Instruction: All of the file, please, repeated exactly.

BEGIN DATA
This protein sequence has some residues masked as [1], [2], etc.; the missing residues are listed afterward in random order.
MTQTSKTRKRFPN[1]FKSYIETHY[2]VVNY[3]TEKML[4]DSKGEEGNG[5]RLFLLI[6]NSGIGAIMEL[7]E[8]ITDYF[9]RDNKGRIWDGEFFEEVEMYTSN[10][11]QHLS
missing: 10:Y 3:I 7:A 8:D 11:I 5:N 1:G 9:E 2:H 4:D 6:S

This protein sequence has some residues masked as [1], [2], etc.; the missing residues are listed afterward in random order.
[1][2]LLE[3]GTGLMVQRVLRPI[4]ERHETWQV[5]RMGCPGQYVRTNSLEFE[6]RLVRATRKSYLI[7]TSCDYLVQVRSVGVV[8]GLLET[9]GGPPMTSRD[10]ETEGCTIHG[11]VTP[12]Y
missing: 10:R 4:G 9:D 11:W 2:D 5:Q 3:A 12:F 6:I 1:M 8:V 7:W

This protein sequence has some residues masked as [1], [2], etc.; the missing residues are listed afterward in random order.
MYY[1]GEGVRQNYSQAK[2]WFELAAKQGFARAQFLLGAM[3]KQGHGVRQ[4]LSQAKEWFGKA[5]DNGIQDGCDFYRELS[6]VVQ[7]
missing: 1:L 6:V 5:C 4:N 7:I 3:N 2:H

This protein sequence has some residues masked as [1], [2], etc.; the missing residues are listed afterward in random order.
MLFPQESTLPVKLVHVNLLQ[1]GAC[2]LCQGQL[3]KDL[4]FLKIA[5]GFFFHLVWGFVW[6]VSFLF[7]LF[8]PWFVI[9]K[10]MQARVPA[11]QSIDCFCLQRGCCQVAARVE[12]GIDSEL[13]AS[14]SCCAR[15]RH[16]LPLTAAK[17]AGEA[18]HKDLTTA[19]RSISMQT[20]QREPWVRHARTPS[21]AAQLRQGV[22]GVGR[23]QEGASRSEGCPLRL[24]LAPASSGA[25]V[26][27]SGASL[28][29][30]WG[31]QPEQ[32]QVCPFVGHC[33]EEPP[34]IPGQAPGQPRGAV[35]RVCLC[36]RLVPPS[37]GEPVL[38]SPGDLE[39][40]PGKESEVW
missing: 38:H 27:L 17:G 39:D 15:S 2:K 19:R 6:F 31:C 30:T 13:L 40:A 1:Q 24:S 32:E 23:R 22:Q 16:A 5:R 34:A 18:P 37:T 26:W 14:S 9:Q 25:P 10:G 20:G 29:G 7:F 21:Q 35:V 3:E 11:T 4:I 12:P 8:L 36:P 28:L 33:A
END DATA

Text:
This protein sequence has some residues masked as [1], [2], etc.; the missing residues are listed afterward in random order.
MTQTSKTRKRFPN[1]FKSYIETHY[2]VVNY[3]TEKML[4]DSKGEEGNG[5]RLFLLI[6]NSGIGAIMEL[7]E[8]ITDYF[9]RDNKGRIWDGEFFEEVEMYTSN[10][11]QHLS
missing: 10:Y 3:I 7:A 8:D 11:I 5:N 1:G 9:E 2:H 4:D 6:S

This protein sequence has some residues masked as [1], [2], etc.; the missing residues are listed afterward in random order.
[1][2]LLE[3]GTGLMVQRVLRPI[4]ERHETWQV[5]RMGCPGQYVRTNSLEFE[6]RLVRATRKSYLI[7]TSCDYLVQVRSVGVV[8]GLLET[9]GGPPMTSRD[10]ETEGCTIHG[11]VTP[12]Y
missing: 10:R 4:G 9:D 11:W 2:D 5:Q 3:A 12:F 6:I 1:M 8:V 7:W

This protein sequence has some residues masked as [1], [2], etc.; the missing residues are listed afterward in random order.
MYY[1]GEGVRQNYSQAK[2]WFELAAKQGFARAQFLLGAM[3]KQGHGVRQ[4]LSQAKEWFGKA[5]DNGIQDGCDFYRELS[6]VVQ[7]
missing: 1:L 6:V 5:C 4:N 7:I 3:N 2:H

This protein sequence has some residues masked as [1], [2], etc.; the missing residues are listed afterward in random order.
MLFPQESTLPVKLVHVNLLQ[1]GAC[2]LCQGQL[3]KDL[4]FLKIA[5]GFFFHLVWGFVW[6]VSFLF[7]LF[8]PWFVI[9]K[10]MQARVPA[11]QSIDCFCLQRGCCQVAARVE[12]GIDSEL[13]AS[14]SCCAR[15]RH[16]LPLTAAK[17]AGEA[18]HKDLTTA[19]RSISMQT[20]QREPWVRHARTPS[21]AAQLRQGV[22]GVGR[23]QEGASRSEGCPLRL[24]LAPASSGA[25]V[26][27]SGASL[28][29][30]WG[31]QPEQ[32]QVCPFVGHC[33]EEPP[34]IPGQAPGQPRGAV[35]RVCLC[36]RLVPPS[37]GEPVL[38]SPGDLE[39][40]PGKESEVW
missing: 38:H 27:L 17:G 39:D 15:S 2:K 19:R 6:F 31:C 30:T 13:L 40:A 1:Q 24:S 32:E 23:R 22:Q 16:A 5:R 34:A 18:P 37:T 26:W 14:S 9:Q 25:P 10:G 20:G 29:G 7:F 21:Q 35:V 3:E 11:T 4:I 12:P 8:L 36:P 28:L 33:A